According to research, approximately 8 out of 10 people are better off after therapy than the average person who does not have therapy and the more sessions you have, the more benefit you will receive - so more therapy = more effective.
But what if you can't afford to spend an indefinite amount of time in therapy?
Well, 10 sessions with me as your therapist (costing £400) will usually get us to a point where we have a good depth of understanding about your problems - where they came from and why you have them. And for many people, this can be just enough for them to continue on their own, changing their lives for the better.
We can't change stuff when we don't know the root cause of our problems. But with my professional help, being solution-focussed in pre-agreed short-term therapy of 10 sessions, we can dig down to uncover how you got to feeling the way you do and how to go about changing things.
But I can't afford £400
I completely understand that in our current financial climate £400 seems unachievable for many people. But when we think about our finances creatively, we can usually find a way around affording therapy. For example, selling unwanted household items on Gumtree or Ebay, temporarily dropping small luxuries like that daily Starbucks, or even making & taking sandwiches instead of buying lunch out can all add up to enough savings to afford 10 sessions over a fairly short period of time.
Why should I pay for therapy anyway?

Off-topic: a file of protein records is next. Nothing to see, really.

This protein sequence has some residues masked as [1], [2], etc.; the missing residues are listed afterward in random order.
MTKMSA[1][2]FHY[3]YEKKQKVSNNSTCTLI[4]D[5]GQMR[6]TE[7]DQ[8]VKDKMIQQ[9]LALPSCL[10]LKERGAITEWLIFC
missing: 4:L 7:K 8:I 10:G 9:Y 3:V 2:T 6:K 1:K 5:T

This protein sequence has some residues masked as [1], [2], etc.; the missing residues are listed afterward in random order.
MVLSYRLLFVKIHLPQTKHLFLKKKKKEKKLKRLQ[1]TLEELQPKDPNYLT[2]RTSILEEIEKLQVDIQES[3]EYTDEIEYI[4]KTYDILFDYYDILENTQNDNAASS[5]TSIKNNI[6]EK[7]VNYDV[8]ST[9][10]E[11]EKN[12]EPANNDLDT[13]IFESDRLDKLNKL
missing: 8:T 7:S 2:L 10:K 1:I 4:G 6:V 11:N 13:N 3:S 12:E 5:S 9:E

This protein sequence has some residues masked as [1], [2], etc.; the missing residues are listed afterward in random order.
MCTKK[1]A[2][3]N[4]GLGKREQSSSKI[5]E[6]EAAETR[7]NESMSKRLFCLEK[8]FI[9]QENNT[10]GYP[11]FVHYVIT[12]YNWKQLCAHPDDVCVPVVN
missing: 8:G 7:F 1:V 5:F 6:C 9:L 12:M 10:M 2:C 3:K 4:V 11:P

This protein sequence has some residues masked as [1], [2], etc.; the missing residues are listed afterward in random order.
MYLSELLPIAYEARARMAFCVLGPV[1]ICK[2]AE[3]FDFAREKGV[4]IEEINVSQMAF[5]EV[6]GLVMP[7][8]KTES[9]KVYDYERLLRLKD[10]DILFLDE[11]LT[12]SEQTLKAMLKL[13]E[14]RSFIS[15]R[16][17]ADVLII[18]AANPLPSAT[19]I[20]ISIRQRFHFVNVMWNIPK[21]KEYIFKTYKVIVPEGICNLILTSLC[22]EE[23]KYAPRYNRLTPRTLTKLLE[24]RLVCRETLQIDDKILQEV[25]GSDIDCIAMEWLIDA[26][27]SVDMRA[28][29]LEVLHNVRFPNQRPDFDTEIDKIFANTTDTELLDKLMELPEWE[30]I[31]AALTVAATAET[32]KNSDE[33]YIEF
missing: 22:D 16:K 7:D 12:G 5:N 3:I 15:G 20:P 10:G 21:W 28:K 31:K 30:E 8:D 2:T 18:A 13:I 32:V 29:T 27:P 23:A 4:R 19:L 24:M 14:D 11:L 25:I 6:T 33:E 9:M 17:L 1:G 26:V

That's an interesting question. In an ideal world, our NHS mental health services would be able to accommodate and help every person going through a difficult time. Unfortunately, even with the best will in the world, it's hard to see how this could ever be achievable.
According to the charity MIND, approximately 1 in 4 people will suffer with a mental health problem every year in the UK - that's over 16 million people! Every year!
The other thing that strikes me is that nobody questions the notion of paying a Physio, Acupuncturist or Osteopath privately when they injure themselves physically and would like help with this urgently, but there is an assumption that treatment for a mental health problems really ought to be free and immediate.
I honesty wish I could provide my services for free to the general public whilst being paid by a different source, but at the moment no such pot of money exists - and like most people, I too am burdened with a mortgage and rising household bills.
Getting back to the post's question - how much will it cost to feel better? The answer is it depends on the person and the problems they bring with them to counselling, however, 10 solution-focussed sessions for £400 is a damned sight better for most people than none.